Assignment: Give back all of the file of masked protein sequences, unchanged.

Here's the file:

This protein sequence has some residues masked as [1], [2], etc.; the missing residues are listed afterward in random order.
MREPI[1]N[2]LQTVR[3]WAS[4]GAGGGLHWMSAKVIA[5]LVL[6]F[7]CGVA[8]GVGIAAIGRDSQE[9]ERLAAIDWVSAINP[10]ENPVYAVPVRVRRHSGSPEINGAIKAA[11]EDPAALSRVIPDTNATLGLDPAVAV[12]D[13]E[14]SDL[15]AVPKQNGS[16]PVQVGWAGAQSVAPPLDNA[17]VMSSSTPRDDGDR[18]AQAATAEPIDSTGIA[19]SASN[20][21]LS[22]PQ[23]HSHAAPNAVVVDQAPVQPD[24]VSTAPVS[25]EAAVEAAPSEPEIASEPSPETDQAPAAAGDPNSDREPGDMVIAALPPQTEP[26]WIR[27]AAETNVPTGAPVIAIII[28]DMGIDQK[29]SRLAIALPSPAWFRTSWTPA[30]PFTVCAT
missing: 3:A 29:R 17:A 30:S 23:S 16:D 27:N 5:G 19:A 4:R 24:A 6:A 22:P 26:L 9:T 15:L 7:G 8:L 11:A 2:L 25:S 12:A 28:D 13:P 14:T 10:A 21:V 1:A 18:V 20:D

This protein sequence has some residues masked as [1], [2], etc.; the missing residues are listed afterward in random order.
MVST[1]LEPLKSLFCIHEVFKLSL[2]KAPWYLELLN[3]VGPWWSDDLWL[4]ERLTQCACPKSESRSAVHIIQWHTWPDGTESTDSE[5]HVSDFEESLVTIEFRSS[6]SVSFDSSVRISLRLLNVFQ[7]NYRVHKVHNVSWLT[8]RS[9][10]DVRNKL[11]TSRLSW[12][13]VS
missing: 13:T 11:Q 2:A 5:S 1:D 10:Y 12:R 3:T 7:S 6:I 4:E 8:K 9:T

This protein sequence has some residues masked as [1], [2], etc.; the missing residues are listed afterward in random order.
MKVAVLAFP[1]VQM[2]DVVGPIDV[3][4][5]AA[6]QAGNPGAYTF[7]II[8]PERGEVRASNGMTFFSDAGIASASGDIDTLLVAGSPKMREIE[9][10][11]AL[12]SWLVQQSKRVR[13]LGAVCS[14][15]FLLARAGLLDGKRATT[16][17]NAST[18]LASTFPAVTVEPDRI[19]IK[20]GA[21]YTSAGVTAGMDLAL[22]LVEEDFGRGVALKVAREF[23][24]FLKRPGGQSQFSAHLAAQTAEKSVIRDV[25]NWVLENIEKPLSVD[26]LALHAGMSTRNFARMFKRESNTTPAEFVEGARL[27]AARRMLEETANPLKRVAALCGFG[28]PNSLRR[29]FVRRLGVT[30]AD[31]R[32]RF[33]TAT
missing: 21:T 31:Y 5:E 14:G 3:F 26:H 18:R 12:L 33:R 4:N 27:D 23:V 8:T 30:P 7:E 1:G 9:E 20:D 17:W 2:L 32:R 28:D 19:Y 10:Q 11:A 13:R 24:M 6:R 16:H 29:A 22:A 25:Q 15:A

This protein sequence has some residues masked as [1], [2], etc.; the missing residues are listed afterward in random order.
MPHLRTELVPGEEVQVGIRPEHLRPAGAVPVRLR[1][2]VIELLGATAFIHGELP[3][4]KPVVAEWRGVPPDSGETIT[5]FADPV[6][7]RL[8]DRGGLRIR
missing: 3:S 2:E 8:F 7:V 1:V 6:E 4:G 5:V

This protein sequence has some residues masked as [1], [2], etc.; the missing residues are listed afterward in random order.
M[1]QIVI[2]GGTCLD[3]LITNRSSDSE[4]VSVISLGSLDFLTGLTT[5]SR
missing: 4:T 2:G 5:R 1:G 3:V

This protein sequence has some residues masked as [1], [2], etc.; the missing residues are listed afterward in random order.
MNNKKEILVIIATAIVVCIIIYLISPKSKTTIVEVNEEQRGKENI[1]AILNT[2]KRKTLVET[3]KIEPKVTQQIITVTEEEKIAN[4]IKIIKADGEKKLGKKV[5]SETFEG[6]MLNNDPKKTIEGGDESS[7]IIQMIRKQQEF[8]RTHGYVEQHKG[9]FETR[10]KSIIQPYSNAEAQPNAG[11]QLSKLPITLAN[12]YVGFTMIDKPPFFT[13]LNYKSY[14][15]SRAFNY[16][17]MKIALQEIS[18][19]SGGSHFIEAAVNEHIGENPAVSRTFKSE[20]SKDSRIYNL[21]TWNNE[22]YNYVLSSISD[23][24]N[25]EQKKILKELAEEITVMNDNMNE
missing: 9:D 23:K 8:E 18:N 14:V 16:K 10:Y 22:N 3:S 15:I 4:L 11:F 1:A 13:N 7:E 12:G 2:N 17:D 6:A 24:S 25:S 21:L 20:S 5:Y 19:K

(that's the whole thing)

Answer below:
This protein sequence has some residues masked as [1], [2], etc.; the missing residues are listed afterward in random order.
MREPI[1]N[2]LQTVR[3]WAS[4]GAGGGLHWMSAKVIA[5]LVL[6]F[7]CGVA[8]GVGIAAIGRDSQE[9]ERLAAIDWVSAINP[10]ENPVYAVPVRVRRHSGSPEINGAIKAA[11]EDPAALSRVIPDTNATLGLDPAVAV[12]D[13]E[14]SDL[15]AVPKQNGS[16]PVQVGWAGAQSVAPPLDNA[17]VMSSSTPRDDGDR[18]AQAATAEPIDSTGIA[19]SASN[20][21]LS[22]PQ[23]HSHAAPNAVVVDQAPVQPD[24]VSTAPVS[25]EAAVEAAPSEPEIASEPSPETDQAPAAAGDPNSDREPGDMVIAALPPQTEP[26]WIR[27]AAETNVPTGAPVIAIII[28]DMGIDQK[29]SRLAIALPSPAWFRTSWTPA[30]PFTVCAT
missing: 3:A 29:R 17:A 30:S 23:S 16:D 27:N 5:G 19:A 4:R 24:A 6:A 22:P 26:L 9:T 15:L 7:G 8:L 11:A 2:L 25:S 12:A 28:D 13:P 14:T 10:A 21:V 1:A 18:V 20:D

This protein sequence has some residues masked as [1], [2], etc.; the missing residues are listed afterward in random order.
MVST[1]LEPLKSLFCIHEVFKLSL[2]KAPWYLELLN[3]VGPWWSDDLWL[4]ERLTQCACPKSESRSAVHIIQWHTWPDGTESTDSE[5]HVSDFEESLVTIEFRSS[6]SVSFDSSVRISLRLLNVFQ[7]NYRVHKVHNVSWLT[8]RS[9][10]DVRNKL[11]TSRLSW[12][13]VS
missing: 13:T 11:Q 2:A 5:S 1:D 10:Y 12:R 3:T 7:S 6:I 4:E 8:K 9:T

This protein sequence has some residues masked as [1], [2], etc.; the missing residues are listed afterward in random order.
MKVAVLAFP[1]VQM[2]DVVGPIDV[3][4][5]AA[6]QAGNPGAYTF[7]II[8]PERGEVRASNGMTFFSDAGIASASGDIDTLLVAGSPKMREIE[9][10][11]AL[12]SWLVQQSKRVR[13]LGAVCS[14][15]FLLARAGLLDGKRATT[16][17]NAST[18]LASTFPAVTVEPDRI[19]IK[20]GA[21]YTSAGVTAGMDLAL[22]LVEEDFGRGVALKVAREF[23][24]FLKRPGGQSQFSAHLAAQTAEKSVIRDV[25]NWVLENIEKPLSVD[26]LALHAGMSTRNFARMFKRESNTTPAEFVEGARL[27]AARRMLEETANPLKRVAALCGFG[28]PNSLRR[29]FVRRLGVT[30]AD[31]R[32]RF[33]TAT
missing: 21:T 31:Y 5:E 14:G 3:F 26:H 18:R 12:L 33:R 4:N 27:D 23:V 8:T 30:P 7:E 1:G 9:E 20:D 17:W 2:L 32:R 28:D 19:Y 10:Q 11:A 13:R 24:M 6:R 16:H 29:A 22:A 25:Q 15:A

This protein sequence has some residues masked as [1], [2], etc.; the missing residues are listed afterward in random order.
MPHLRTELVPGEEVQVGIRPEHLRPAGAVPVRLR[1][2]VIELLGATAFIHGELP[3][4]KPVVAEWRGVPPDSGETIT[5]FADPV[6][7]RL[8]DRGGLRIR
missing: 3:S 2:E 8:F 7:V 1:V 6:E 4:G 5:V

This protein sequence has some residues masked as [1], [2], etc.; the missing residues are listed afterward in random order.
M[1]QIVI[2]GGTCLD[3]LITNRSSDSE[4]VSVISLGSLDFLTGLTT[5]SR
missing: 4:T 2:G 5:R 1:G 3:V

This protein sequence has some residues masked as [1], [2], etc.; the missing residues are listed afterward in random order.
MNNKKEILVIIATAIVVCIIIYLISPKSKTTIVEVNEEQRGKENI[1]AILNT[2]KRKTLVET[3]KIEPKVTQQIITVTEEEKIAN[4]IKIIKADGEKKLGKKV[5]SETFEG[6]MLNNDPKKTIEGGDESS[7]IIQMIRKQQEF[8]RTHGYVEQHKG[9]FETR[10]KSIIQPYSNAEAQPNAG[11]QLSKLPITLAN[12]YVGFTMIDKPPFFT[13]LNYKSY[14][15]SRAFNY[16][17]MKIALQEIS[18][19]SGGSHFIEAAVNEHIGENPAVSRTFKSE[20]SKDSRIYNL[21]TWNNE[22]YNYVLSSISD[23][24]N[25]EQKKILKELAEEITVMNDNMNE
missing: 9:D 23:K 8:E 18:N 14:V 16:K 10:Y 22:N 3:S 15:I 4:L 11:F 1:A 13:N 7:E 12:G 2:N 17:D 6:A 24:S 25:S 21:L 20:S 5:Y 19:K